Submitted to: Encyclopedia of Water Science
Publication Type: Book / Chapter
Publication Acceptance Date: June 1, 2003
Publication Date: January 1, 2004
Citation: Kincaid, D.C., Buchleiter, G.W. 2004. Irrigation: site-specific. In: Howell, T.A., editor. Encyclopedia of Water Science. New York, NY: Marcel Dekker, Inc. p. 1-4. Interpretive Summary: Center pivot irrigation systems and traveling laterals are used on about 1/4 of the 50 million irrigated acres in the U. S. They provide an ideal platform for site specific (precision variable) irrigation of large areas with rolling topography, variable soil type, or other special water management needs. New technologies have made site-specific water application technically feasible. Many different scenarios of variable soils, different crops, limited water supplies and environmental concerns may make site-specific irrigation desirable. Because of the cost and complexity of these systems, economic feasibility will be highly case dependent.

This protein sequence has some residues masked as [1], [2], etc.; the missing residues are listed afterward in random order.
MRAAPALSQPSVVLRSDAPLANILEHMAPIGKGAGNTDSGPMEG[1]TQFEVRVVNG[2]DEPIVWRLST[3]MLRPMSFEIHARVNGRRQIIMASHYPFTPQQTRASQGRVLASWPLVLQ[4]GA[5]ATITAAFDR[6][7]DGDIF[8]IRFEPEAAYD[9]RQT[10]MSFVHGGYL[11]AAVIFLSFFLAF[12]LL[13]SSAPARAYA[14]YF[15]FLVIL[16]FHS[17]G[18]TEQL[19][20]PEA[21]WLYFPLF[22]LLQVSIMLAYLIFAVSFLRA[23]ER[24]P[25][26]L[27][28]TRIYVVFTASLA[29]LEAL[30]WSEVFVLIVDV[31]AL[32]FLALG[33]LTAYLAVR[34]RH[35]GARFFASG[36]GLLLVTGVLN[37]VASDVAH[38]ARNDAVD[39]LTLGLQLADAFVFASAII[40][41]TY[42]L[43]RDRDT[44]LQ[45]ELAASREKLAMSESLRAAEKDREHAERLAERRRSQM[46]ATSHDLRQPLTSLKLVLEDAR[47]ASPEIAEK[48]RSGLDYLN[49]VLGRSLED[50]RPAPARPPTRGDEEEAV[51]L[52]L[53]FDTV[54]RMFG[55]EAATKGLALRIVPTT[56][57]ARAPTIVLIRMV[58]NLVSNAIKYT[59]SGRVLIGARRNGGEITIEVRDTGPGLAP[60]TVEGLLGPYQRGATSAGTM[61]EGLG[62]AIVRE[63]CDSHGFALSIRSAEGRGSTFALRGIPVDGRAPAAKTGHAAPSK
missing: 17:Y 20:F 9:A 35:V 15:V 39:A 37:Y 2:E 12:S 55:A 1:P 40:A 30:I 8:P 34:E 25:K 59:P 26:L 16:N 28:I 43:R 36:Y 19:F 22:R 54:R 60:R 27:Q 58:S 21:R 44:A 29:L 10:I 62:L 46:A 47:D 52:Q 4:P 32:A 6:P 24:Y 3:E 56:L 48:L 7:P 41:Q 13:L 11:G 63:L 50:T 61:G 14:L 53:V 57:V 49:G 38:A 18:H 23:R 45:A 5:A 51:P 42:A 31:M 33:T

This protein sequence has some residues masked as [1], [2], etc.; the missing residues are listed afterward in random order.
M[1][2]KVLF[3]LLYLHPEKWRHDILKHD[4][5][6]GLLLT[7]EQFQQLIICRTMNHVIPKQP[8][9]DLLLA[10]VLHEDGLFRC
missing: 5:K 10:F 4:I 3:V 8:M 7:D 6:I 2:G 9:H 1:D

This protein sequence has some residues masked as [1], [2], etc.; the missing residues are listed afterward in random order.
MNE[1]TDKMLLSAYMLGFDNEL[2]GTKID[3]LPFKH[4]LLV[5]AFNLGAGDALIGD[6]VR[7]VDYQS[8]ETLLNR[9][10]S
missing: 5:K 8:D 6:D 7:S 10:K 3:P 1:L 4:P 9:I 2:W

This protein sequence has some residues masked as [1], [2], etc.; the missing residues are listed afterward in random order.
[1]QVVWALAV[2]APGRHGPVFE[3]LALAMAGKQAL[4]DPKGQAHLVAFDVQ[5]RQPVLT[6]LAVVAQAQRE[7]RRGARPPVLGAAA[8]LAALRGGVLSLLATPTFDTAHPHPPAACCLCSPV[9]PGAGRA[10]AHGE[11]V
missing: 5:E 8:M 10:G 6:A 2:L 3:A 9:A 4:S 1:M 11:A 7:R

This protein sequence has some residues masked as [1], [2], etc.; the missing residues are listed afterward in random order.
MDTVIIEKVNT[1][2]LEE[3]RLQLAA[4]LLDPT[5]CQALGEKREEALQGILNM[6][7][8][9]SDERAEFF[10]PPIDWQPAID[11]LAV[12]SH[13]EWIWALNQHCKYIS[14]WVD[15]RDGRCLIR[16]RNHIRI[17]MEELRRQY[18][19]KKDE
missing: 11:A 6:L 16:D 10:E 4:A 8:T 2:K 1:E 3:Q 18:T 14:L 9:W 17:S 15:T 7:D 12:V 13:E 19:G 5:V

Technical Abstract: Irrigation systems have evolved from flood systems to pressurized systems which enable one person to irrigate large areas with little labor. Center pivots are the most popular systems due to their ease of automation and control. Recent development of computerized controls, GPS guidance and mapping systems have extended the range of applicability of these systems. Water and chemical application can be tailored to smaller areas if and when it is desirable to do so. Reasons for site specific irrigation include avoiding watering of non-productive areas, tailoring fertilizer application to crop needs, and controlling timing and amount of water application on steep slopes and variable soil types. Application amounts under traveling laterals can be varied by using variable-flow sprinklers, or on-off valves on individual sprinklers or groups of sprinklers.